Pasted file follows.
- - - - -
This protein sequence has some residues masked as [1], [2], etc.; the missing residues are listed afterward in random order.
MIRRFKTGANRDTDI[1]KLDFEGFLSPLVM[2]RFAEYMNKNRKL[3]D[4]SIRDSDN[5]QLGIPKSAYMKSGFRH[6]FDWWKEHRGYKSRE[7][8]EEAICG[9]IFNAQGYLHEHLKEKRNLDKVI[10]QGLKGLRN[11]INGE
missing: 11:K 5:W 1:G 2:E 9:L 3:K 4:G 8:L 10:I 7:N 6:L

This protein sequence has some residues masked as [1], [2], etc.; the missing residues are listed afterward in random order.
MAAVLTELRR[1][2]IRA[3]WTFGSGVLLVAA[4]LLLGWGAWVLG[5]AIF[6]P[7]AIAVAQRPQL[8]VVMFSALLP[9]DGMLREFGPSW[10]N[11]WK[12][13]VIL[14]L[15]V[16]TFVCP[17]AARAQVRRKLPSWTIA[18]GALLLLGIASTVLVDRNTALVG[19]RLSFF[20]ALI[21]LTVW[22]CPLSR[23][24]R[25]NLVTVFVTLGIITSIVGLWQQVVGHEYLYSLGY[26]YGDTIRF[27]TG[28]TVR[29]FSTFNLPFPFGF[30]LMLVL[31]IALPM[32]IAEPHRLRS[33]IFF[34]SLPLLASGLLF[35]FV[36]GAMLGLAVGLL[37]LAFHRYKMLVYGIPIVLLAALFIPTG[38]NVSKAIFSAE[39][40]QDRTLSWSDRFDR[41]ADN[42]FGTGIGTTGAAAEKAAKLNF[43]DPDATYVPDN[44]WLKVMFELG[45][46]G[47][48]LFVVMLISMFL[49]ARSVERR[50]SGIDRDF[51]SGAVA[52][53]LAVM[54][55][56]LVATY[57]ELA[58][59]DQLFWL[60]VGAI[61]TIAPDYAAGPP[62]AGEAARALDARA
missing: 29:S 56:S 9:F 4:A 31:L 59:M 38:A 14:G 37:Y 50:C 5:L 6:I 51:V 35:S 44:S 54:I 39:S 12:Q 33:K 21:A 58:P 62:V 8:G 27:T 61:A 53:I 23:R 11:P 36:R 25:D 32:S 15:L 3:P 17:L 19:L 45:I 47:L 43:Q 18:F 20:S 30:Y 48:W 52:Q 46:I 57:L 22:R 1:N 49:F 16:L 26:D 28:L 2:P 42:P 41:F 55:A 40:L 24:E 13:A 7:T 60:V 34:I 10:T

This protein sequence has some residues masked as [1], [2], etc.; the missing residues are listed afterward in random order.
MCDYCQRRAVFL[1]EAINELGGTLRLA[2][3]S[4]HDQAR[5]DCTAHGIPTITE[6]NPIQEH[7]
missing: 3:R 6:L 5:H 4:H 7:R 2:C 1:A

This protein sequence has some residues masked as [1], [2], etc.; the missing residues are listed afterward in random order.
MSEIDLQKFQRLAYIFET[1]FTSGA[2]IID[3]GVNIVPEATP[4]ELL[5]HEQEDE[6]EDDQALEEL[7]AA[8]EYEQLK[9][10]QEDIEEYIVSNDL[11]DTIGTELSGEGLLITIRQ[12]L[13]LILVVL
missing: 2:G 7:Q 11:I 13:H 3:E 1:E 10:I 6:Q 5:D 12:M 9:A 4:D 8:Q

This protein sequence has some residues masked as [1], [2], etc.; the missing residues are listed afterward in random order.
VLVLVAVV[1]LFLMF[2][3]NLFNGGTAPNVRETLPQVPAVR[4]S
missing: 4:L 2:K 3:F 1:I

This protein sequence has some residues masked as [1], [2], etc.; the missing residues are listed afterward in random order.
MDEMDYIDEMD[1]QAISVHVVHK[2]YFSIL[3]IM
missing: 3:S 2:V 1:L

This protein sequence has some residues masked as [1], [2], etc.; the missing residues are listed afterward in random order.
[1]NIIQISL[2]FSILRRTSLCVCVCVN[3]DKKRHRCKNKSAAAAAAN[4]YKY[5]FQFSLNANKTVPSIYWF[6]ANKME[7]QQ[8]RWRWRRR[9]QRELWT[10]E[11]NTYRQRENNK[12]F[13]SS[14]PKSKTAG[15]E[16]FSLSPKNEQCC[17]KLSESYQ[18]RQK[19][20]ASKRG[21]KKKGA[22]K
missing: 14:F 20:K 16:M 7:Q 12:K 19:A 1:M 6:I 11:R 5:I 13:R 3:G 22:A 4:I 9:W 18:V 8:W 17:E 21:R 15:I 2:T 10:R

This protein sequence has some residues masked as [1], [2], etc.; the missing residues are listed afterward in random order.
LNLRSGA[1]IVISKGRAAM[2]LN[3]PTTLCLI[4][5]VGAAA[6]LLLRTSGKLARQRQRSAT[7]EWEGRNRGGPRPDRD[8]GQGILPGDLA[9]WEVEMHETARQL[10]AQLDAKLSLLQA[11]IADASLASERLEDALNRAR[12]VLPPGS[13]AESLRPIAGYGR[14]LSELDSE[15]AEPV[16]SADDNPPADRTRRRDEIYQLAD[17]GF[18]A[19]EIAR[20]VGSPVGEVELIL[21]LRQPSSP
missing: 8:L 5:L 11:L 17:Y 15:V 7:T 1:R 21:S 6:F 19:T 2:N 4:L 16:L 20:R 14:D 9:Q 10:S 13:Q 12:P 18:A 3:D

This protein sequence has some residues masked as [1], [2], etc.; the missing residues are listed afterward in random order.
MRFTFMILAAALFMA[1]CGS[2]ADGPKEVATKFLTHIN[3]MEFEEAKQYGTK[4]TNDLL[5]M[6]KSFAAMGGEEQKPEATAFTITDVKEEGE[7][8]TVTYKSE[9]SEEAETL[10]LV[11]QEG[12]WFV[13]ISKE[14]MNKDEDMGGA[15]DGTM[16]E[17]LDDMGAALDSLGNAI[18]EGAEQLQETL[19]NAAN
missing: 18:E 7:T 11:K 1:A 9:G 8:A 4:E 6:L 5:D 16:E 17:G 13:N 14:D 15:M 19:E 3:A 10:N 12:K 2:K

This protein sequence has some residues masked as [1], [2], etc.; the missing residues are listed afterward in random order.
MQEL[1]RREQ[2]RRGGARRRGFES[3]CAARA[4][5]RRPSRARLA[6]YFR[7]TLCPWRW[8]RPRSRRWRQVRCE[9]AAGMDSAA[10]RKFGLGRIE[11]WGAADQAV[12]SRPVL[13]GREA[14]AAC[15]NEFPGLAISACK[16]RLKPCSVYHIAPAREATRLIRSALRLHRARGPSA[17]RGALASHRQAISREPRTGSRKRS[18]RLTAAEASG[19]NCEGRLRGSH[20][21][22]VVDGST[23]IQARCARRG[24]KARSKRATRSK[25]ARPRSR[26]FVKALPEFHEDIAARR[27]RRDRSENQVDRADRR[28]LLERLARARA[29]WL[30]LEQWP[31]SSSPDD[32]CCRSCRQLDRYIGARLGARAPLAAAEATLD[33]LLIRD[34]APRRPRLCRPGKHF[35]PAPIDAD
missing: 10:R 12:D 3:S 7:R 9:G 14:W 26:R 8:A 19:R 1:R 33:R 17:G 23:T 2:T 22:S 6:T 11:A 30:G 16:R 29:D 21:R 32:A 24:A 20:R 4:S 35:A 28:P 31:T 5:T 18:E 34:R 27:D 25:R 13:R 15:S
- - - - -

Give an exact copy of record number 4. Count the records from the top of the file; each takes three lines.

This protein sequence has some residues masked as [1], [2], etc.; the missing residues are listed afterward in random order.
MSEIDLQKFQRLAYIFET[1]FTSGA[2]IID[3]GVNIVPEATP[4]ELL[5]HEQEDE[6]EDDQALEEL[7]AA[8]EYEQLK[9][10]QEDIEEYIVSNDL[11]DTIGTELSGEGLLITIRQ[12]L[13]LILVVL
missing: 2:G 7:Q 11:I 13:H 3:E 1:E 10:I 6:Q 5:D 12:M 9:A 4:D 8:Q